Similar cruisers such as the "York" did not have to be rebuilt like that, because they were originally designed competently, not in "amateurish" ways.
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      1. unknown 26 January 2020 07: 45 New
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        On these ships, for each crew member, there were 1,3 mXNUMX of cubic living space.
        Perhaps this is habitual for the Japanese, but now they live in apartments - "capsules."
        As for the English ships, they were designed correctly. For everyday use, they were adapted much better than the Japanese.
      2. tima_ga 27 January 2020 20: 40 New
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        In fairness, I note that Hood got into a fight with a battleship, in which he had nothing to catch, and Ripals and Prince were sunk by aircraft, bombs and torpedoes left them no chance.
        1. Usher 28 January 2020 16: 36 New
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          Quote: tima_ga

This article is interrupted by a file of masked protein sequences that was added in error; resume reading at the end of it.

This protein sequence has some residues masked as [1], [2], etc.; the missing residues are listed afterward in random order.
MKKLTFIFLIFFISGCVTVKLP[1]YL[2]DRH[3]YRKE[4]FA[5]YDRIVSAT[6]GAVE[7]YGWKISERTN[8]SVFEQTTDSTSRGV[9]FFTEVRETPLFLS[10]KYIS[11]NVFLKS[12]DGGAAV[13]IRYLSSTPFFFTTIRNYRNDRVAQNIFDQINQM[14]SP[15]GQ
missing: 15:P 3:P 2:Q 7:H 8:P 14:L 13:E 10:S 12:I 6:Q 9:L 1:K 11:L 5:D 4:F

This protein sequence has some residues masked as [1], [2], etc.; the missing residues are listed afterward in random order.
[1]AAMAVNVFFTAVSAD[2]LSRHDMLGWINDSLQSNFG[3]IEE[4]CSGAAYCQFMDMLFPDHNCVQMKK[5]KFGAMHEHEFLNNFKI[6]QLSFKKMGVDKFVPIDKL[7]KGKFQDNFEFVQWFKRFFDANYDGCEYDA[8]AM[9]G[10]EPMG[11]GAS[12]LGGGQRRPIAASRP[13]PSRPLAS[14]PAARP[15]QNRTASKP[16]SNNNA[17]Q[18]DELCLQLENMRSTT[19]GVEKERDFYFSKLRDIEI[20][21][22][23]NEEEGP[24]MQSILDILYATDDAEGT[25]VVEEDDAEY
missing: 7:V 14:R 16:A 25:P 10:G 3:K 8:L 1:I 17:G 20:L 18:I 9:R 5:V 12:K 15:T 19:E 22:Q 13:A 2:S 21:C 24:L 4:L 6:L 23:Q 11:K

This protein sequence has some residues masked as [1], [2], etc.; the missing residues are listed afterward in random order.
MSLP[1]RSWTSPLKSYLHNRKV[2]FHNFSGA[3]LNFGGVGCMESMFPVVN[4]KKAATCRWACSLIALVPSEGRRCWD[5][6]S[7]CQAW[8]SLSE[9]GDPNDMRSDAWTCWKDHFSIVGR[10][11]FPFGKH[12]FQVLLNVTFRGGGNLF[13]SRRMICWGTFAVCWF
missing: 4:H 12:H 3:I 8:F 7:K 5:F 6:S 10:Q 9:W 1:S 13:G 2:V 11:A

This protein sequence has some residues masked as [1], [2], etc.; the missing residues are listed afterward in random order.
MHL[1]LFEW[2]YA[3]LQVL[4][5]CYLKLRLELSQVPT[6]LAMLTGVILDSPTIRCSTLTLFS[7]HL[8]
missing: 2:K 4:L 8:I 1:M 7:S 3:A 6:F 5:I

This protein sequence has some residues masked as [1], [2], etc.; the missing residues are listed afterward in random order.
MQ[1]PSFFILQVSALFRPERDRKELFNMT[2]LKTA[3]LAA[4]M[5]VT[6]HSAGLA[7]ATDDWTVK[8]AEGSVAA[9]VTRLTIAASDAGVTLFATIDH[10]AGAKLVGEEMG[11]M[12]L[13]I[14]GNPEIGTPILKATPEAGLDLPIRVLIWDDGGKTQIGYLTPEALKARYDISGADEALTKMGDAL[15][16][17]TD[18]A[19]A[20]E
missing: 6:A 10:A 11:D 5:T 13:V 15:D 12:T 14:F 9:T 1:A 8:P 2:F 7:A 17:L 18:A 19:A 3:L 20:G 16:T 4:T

In fairness, I note that Hood got into a fight with a battleship, in which he had nothing to catch, and Ripals and Prince were sunk by aircraft, bombs and torpedoes left them no chance.

          Well, bombs and torpedoes than they stop, armor and competent design. What the British did not have. The same Bismarck sank after hours of beating, Tirpitz after hitting many-ton bombs. Yamato and Musassi held on for just as long. And that your "non-amateurs" from a pair of bombs and torpedoes roamed out. Competent shipbuilders, you can’t say anything) The same Barham, Hood, Prince, Ripals, and a bunch of cruisers, during the capture of Crete, the Britons lost 3 cruisers, not because of fierce fighting, but because of their stupidity and weakness of the air defense of ships. And you say that they are "not amateurs."
          1. tima_ga 31 January 2020 02: 53 New